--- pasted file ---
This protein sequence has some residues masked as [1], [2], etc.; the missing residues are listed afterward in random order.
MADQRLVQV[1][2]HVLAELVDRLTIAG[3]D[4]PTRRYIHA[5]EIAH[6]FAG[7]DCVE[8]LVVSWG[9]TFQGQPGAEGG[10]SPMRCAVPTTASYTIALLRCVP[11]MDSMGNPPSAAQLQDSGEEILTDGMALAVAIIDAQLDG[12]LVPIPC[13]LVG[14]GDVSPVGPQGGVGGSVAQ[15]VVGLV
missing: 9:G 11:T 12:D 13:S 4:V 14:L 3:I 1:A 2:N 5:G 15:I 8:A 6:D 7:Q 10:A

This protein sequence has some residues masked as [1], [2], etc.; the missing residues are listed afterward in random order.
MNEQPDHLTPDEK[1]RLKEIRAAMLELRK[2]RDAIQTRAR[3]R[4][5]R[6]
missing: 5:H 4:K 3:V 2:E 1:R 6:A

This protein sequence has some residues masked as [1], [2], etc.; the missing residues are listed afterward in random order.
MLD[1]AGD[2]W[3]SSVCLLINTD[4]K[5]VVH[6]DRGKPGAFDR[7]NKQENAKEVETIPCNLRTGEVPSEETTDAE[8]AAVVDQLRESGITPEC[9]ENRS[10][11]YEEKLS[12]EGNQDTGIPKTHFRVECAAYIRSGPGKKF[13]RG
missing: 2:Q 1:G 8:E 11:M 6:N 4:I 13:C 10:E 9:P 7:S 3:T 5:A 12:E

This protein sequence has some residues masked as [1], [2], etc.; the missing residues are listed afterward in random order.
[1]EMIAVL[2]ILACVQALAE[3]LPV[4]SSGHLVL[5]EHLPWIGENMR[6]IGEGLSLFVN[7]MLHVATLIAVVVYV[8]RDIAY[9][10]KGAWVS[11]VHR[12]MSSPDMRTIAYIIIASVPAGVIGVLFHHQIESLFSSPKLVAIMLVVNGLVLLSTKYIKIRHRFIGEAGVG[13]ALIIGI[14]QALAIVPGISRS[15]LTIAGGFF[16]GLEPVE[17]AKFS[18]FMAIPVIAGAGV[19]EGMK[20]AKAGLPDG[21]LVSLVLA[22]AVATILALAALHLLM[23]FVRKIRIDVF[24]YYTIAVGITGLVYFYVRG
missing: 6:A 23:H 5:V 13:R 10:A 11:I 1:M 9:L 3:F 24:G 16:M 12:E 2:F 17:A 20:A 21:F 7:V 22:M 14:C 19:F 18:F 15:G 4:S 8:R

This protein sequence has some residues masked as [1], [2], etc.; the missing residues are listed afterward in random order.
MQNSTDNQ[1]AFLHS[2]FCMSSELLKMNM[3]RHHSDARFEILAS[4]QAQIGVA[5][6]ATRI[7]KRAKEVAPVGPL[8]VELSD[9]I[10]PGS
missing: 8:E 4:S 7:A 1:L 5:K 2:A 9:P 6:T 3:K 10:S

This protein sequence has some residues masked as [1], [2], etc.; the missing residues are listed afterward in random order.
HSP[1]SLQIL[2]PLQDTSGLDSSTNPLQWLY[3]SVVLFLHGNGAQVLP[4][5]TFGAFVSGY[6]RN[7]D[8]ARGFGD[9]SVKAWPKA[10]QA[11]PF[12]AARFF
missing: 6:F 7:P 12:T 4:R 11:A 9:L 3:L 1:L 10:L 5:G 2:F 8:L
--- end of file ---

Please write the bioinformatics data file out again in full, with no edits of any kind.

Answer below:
This protein sequence has some residues masked as [1], [2], etc.; the missing residues are listed afterward in random order.
MADQRLVQV[1][2]HVLAELVDRLTIAG[3]D[4]PTRRYIHA[5]EIAH[6]FAG[7]DCVE[8]LVVSWG[9]TFQGQPGAEGG[10]SPMRCAVPTTASYTIALLRCVP[11]MDSMGNPPSAAQLQDSGEEILTDGMALAVAIIDAQLDG[12]LVPIPC[13]LVG[14]GDVSPVGPQGGVGGSVAQ[15]VVGLV
missing: 9:G 11:T 12:D 13:S 4:V 14:L 3:I 1:A 2:N 5:G 15:I 8:A 6:D 7:Q 10:A

This protein sequence has some residues masked as [1], [2], etc.; the missing residues are listed afterward in random order.
MNEQPDHLTPDEK[1]RLKEIRAAMLELRK[2]RDAIQTRAR[3]R[4][5]R[6]
missing: 5:H 4:K 3:V 2:E 1:R 6:A

This protein sequence has some residues masked as [1], [2], etc.; the missing residues are listed afterward in random order.
MLD[1]AGD[2]W[3]SSVCLLINTD[4]K[5]VVH[6]DRGKPGAFDR[7]NKQENAKEVETIPCNLRTGEVPSEETTDAE[8]AAVVDQLRESGITPEC[9]ENRS[10][11]YEEKLS[12]EGNQDTGIPKTHFRVECAAYIRSGPGKKF[13]RG
missing: 2:Q 1:G 8:E 11:M 6:N 4:I 13:C 10:E 9:P 7:S 3:T 5:A 12:E

This protein sequence has some residues masked as [1], [2], etc.; the missing residues are listed afterward in random order.
[1]EMIAVL[2]ILACVQALAE[3]LPV[4]SSGHLVL[5]EHLPWIGENMR[6]IGEGLSLFVN[7]MLHVATLIAVVVYV[8]RDIAY[9][10]KGAWVS[11]VHR[12]MSSPDMRTIAYIIIASVPAGVIGVLFHHQIESLFSSPKLVAIMLVVNGLVLLSTKYIKIRHRFIGEAGVG[13]ALIIGI[14]QALAIVPGISRS[15]LTIAGGFF[16]GLEPVE[17]AKFS[18]FMAIPVIAGAGV[19]EGMK[20]AKAGLPDG[21]LVSLVLA[22]AVATILALAALHLLM[23]FVRKIRIDVF[24]YYTIAVGITGLVYFYVRG
missing: 6:A 23:H 5:V 13:R 10:A 11:I 1:M 9:L 3:F 24:G 16:M 12:E 2:F 17:A 20:A 21:F 7:V 22:M 14:C 19:F 18:F 15:G 4:S 8:R

This protein sequence has some residues masked as [1], [2], etc.; the missing residues are listed afterward in random order.
MQNSTDNQ[1]AFLHS[2]FCMSSELLKMNM[3]RHHSDARFEILAS[4]QAQIGVA[5][6]ATRI[7]KRAKEVAPVGPL[8]VELSD[9]I[10]PGS
missing: 8:E 4:S 7:A 1:L 5:K 2:A 9:P 6:T 3:K 10:S

This protein sequence has some residues masked as [1], [2], etc.; the missing residues are listed afterward in random order.
HSP[1]SLQIL[2]PLQDTSGLDSSTNPLQWLY[3]SVVLFLHGNGAQVLP[4][5]TFGAFVSGY[6]RN[7]D[8]ARGFGD[9]SVKAWPKA[10]QA[11]PF[12]AARFF
missing: 6:F 7:P 12:T 4:R 11:A 9:L 3:L 1:L 10:L 5:G 2:F 8:L